“I have planted more than 3 lakh saplings in last 30 years”
As a school student M Yoganathan fought against the timber mafia in the Nilgiris, pasting handwritten posters in public walls, identifying areas where trees had been felled with their survey numbers and urging the police and forest officials to take action against the offenders.
Thirty years later, at 47, he has the same passion for environmental conservation, but holding a government job as bus conductor, he has chosen the softer option of tree planting to express his love for nature.
When he is not in duty, M Yoganathan is most likely to be planting trees at some school (Photos: H K Rajashekar)
“I started planting trees when I was in Class eight. I stopped my studies after Class 12 but continued to be involved in environmental activities as part of Tamil Nadu Green Movement,” says Yoganathan, who is a conductor on route No 70 plying between Marudamalai and Gandhipuram in Coimbatore.
On Mondays, his weekly off-day, Yoganathan would most likely be attending a tree planting programme in some school in the state.
“I have planted more than 3 lakh saplings in last 30 years and visited over 3,000 schools spread over 32 districts in the state to conduct environmental awareness programmes,” says Yoganathan.
On June 5, World Environment Day, he says, around 5,000 schools in the state responded to his appeal to take an oath to protect the environment and plant at least one sapling in their campus.
“I appointed coordinators in all the districts and wrote letters to about 18,000 schools asking them to take a pledge to avoid non-eco friendly products and plant saplings.
“About 2,000 schools planted saplings and in 3,000 others students pledged to avoid using nail-polish, lipstick, and firecrackers during Diwali,” says Yoganathan, adding that tending the saplings is a greater challenge than planting them.
Yoganathan has been planting trees since the time he was studying in Class eight (Photo by special arrangement)
“I would say in my case at least 50 per cent of the saplings I planted have grown into trees.”
Yoganathan was born in a poor family in Mayavaram, Thanjavur district. He lost his father when he was just one and a half years old. His mother moved to Nilgiris district to work in the tea gardens, and he stayed with his elder sister’s family to continue his studies.
In those early childhood years, he used to visit his mother in Nilgiris only during the holidays. When he came to class 11, he joined his mother and was admitted into a government school in Kotagiri.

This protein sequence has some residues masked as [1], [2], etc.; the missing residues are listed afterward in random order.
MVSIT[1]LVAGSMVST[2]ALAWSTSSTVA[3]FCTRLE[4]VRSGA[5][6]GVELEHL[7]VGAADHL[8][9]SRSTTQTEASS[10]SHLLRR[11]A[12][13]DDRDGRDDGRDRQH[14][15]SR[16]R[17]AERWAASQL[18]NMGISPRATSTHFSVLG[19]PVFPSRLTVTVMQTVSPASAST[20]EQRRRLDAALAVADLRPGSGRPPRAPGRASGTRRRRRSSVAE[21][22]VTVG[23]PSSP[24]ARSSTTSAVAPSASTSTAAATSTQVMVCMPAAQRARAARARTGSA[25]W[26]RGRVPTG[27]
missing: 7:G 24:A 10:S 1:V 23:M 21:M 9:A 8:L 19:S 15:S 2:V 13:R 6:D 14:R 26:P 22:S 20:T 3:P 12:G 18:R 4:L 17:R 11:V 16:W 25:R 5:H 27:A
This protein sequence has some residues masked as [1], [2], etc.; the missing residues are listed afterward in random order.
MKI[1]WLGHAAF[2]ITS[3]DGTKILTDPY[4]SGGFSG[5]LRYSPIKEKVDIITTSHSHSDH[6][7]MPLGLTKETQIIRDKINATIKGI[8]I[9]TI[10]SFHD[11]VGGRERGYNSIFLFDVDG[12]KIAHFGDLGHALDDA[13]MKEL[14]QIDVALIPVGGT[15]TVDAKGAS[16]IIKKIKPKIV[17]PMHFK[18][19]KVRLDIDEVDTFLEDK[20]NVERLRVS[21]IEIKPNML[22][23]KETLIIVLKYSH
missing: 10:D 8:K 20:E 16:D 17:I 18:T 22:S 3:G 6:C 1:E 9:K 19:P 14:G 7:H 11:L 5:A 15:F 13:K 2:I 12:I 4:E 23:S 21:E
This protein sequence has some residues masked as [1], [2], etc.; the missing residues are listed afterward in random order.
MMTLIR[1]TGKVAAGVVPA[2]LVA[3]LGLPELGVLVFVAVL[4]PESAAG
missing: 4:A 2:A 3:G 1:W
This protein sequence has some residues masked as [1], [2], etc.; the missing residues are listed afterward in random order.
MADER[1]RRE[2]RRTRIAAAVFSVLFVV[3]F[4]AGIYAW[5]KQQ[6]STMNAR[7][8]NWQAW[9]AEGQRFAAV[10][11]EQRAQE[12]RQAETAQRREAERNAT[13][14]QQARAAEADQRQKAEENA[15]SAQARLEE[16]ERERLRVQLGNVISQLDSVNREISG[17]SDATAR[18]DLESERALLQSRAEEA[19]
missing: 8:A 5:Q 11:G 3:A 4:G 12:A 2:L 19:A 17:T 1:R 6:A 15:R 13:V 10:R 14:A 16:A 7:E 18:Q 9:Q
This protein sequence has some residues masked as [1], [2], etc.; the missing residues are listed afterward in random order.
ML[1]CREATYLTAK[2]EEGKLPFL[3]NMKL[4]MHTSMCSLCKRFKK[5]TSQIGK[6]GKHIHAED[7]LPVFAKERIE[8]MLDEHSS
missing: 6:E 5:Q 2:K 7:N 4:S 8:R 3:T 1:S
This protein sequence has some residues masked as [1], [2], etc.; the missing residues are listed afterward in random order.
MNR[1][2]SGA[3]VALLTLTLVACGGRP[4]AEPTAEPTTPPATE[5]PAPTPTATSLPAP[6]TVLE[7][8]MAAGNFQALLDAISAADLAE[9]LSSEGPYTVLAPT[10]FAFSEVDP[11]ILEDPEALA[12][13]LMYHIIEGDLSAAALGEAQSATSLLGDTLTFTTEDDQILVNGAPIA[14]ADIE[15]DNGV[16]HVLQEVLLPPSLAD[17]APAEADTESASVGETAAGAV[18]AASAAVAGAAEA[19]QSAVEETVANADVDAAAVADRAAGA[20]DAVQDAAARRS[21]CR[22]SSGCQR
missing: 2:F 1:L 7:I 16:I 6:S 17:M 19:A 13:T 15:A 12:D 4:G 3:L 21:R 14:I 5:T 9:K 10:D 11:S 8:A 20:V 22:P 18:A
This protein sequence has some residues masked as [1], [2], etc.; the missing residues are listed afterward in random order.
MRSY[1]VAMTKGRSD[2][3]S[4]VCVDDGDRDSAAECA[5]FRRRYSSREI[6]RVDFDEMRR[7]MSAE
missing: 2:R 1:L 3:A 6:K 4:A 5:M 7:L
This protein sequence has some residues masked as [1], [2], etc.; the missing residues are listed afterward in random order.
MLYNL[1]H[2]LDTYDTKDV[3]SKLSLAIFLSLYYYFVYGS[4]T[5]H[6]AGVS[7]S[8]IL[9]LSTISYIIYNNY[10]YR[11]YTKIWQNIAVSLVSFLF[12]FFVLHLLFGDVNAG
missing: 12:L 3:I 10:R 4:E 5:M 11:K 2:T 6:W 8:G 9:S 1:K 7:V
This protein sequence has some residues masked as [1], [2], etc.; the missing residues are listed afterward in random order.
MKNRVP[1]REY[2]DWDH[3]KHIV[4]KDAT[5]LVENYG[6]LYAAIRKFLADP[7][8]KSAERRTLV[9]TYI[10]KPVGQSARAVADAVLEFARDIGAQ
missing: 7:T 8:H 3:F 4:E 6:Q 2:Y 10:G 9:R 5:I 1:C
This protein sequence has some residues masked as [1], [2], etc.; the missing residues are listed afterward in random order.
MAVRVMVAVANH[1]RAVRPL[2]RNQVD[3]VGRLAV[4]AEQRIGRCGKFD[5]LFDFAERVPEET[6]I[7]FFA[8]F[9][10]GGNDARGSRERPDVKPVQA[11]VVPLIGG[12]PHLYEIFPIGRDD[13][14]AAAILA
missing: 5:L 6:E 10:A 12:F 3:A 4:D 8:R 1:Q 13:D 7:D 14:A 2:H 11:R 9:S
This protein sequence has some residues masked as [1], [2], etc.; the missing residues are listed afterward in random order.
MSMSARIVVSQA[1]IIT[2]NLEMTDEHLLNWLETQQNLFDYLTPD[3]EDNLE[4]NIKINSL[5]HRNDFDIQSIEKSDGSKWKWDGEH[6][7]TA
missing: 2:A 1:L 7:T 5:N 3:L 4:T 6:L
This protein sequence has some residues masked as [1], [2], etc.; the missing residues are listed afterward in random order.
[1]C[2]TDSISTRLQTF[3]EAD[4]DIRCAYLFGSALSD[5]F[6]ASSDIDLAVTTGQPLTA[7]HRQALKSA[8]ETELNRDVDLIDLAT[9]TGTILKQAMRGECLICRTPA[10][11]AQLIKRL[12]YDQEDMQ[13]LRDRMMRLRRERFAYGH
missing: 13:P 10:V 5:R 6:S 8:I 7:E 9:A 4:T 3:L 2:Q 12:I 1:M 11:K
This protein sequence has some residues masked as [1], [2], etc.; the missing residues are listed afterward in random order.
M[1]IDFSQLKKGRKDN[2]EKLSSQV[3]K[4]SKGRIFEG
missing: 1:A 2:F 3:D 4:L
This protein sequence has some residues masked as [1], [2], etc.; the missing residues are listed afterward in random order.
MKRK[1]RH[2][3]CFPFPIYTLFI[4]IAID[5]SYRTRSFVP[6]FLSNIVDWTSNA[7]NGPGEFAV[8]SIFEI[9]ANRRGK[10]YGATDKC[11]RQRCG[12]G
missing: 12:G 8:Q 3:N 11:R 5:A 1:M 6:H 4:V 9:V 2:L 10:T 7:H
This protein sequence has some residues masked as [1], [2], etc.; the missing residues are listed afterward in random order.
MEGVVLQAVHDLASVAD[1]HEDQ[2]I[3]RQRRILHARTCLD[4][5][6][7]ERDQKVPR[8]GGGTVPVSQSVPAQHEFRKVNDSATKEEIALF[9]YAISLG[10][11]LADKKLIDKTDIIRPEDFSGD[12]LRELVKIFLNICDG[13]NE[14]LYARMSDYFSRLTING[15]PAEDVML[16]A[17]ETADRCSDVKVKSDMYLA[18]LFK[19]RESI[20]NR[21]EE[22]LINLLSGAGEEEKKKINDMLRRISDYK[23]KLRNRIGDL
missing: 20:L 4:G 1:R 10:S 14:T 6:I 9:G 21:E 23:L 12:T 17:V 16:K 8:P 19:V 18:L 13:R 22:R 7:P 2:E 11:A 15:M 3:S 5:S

In Kotagiri he became closely associated with green activist Jayachandran of Tamil Nadu Green Movement, and his association with him only increased his interest in nature conservation.
Yoganathan at a government school in Coimbatore where he has planted several trees
“I loved to explore forests. I was known to be a dull student, but if anyone tells me anything about nature, I would quickly grasp it,” says Yoganathan, chuckling.
He avidly gobbled up information on flora and fauna, which he now shares with the children he meets in schools.
“When I ask a child to plant a sapling, I name the plant after the child. Suppose Ramu plants a pungai (Indian beech) sapling, I would name it Ramu pungai and ask the boy to treat the sapling as his sibling and give it water daily.
“I ask the children to collect grass and lay it around the plant. I explain to them that it is grass mulching. Similarly, I ask them to bring dry leaves and put it around the plant. I tell them it is leaf mulching,” says Yoganathan.
These days he carries a LCD projector that he purchased for Rs 37,000 from a PF loan to schools for his environmental awareness programmes, where he shares interesting facts of nature with the children.
“It’s lightweight, just weighs 2.5 kilos and very easy to carry. Earlier, I had a slide projector, which was heavier,” he shares.
At Yoganathan's home in Coimbatore the awards he has received from various organisations find a pride of place
Yoganathan says that he has planted saplings outside of school campuses as well and insists that we visit one such place, the railway quarters at Podanur in South Coimbatore.
The trees that he has planted here have grown up to 15 to 20 feet.
Yoganathan joined the Tamil Nadu state transport corporation in 1999. In his 17 years of service as bus conductor he has been transferred 40 times, because of his frequent absence from work.
“If I take leave it will be only for planting trees. I don’t take leave for personal reasons,” he clarifies.
After he received Earth Matters’ Eco Warrior award from then Vice President of India, Hamid Ansari, in 2008, life has become better for him, with officials taking a more lenient view on him since.
At home, wife Valarmathi, a housewife, daughters Monisha, 24, who works as a cashier in a bank, and Sathyapriya, 18, studying B Com second year, have always been supportive, he says.
This Article is part of the 'Unsung Heroes of Tamil Nadu' series
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